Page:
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Photo by Wikimedia Commons
Electron micrograph of an Ebola virus virion

A new outbreak of the deadly Ebola virus in West Africa has the world gripped with fear over the possibility a global epidemic.

According to the World Health Organization (WHO) website cited by CNN, the outbreak started in March when a few cases were reported in Guinea. Since that time, there have been 909 confirmed cases and another 414 suspected cases in Guinea, Sierra Leone, Liberia and Nigeria. Out of the 1,323 total confirmed and suspected cases, there have been 729 deaths thus far, the WHO reported.

The WHO warns that “drastic action is needed” in order to contain the spread of Ebola, saying that previously undetected chains of transmission are resulting in a growing number of infections, thereby increasing the chance of the virus spreading beyond West Africa.

“This epidemic is without precedent,” Bart Janssens, director of operations for Médecins Sans Frontières, better known as Doctors Without Borders, told CNN. “It’s absolutely not under control, and the situation keeps worsening. … There are many places where people are infected but we don’t know about it.”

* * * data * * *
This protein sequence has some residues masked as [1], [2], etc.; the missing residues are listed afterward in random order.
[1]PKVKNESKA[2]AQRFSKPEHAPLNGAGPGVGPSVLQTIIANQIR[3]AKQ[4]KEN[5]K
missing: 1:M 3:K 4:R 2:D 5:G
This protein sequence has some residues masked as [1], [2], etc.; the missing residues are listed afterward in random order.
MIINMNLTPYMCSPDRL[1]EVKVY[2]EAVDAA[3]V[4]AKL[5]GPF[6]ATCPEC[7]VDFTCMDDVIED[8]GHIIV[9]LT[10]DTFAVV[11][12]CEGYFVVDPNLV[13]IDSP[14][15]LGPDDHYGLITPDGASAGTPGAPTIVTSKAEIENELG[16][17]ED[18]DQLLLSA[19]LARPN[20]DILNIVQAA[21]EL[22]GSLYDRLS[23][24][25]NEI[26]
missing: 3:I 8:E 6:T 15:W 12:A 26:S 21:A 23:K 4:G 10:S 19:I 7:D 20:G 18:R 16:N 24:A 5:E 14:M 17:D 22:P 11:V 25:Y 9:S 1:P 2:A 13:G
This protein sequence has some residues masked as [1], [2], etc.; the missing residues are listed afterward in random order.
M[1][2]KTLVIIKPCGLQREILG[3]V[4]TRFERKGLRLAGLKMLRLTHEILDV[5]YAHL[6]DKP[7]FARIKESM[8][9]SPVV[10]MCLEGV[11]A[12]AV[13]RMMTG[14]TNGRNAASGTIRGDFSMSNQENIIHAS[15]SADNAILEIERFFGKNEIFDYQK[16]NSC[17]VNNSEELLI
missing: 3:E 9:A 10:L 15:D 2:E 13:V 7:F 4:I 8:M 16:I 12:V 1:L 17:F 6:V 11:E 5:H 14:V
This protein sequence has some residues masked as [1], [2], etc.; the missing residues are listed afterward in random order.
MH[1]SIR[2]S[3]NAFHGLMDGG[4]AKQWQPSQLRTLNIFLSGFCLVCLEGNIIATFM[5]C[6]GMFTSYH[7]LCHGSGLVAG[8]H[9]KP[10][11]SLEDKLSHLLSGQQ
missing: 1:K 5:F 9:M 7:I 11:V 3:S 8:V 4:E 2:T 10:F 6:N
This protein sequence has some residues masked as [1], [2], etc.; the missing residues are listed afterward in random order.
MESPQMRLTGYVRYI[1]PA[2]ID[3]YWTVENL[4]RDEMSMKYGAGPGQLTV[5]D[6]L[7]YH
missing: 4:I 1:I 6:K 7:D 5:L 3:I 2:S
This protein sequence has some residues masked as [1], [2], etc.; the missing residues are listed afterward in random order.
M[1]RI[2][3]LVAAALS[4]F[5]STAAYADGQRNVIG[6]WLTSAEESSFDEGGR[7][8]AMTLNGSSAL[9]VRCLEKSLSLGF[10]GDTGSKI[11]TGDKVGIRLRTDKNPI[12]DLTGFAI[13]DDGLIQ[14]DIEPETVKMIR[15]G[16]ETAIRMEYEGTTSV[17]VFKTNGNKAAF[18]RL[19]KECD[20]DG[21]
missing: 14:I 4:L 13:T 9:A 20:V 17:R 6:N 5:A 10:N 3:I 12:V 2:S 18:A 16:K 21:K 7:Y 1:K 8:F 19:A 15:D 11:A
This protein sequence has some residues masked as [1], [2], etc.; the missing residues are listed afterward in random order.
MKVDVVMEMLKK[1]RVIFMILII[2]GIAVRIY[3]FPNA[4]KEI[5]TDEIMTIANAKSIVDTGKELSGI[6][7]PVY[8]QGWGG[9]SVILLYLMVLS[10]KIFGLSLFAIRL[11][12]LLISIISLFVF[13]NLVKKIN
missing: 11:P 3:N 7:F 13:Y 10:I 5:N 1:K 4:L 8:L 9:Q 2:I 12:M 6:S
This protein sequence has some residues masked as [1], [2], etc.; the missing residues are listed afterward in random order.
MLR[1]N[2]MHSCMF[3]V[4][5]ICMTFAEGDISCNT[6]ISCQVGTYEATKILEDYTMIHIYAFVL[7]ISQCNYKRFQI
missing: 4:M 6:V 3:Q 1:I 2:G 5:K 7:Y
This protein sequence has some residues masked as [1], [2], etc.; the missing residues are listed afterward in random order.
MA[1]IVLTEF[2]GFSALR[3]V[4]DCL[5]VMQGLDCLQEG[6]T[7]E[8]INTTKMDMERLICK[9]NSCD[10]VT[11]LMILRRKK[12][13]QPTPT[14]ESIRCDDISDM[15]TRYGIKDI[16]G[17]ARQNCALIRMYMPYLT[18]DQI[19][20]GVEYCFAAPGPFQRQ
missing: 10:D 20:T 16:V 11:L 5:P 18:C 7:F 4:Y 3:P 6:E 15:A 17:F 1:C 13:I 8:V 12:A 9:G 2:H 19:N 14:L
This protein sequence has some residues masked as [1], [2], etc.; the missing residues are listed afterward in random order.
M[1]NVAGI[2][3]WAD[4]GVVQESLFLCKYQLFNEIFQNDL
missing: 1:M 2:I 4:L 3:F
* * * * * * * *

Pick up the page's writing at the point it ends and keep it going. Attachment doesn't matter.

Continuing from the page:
As CNN reports, the Ebola virus causes viral hemorrhagic fevers, which refers to “a severe multisystem syndrome (multisystem in that multiple organ systems in the body are affected),” the Centers for Disease Control and Prevention website states. “Characteristically, the overall vascular system is damaged, and the body’s ability to regulate itself is impaired. These symptoms are often accompanied by hemorrhage (bleeding); however, the bleeding is itself rarely life-threatening. While some types of hemorrhagic fever viruses can cause relatively mild illnesses, many of these viruses cause severe, life-threatening disease.”

The virus itself is named after the Ebola River in the Democratic Republic of Congo (formerly Zaire), which was the site of one of the first outbreaks of the virus in 1976, CNN said. Early symptoms include sudden fever, weakness, muscle pain, headaches and a sore throat. This eventually advances to “vomiting, diarrhea, impaired kidney and liver function and sometimes internal and external bleeding.” It has a mortality rate of up to 90%.

To learn more about this deadly virus, watch the video below hosted by Dr. Sanjay Gupta, CNN’s Chief Medical Correspondent.

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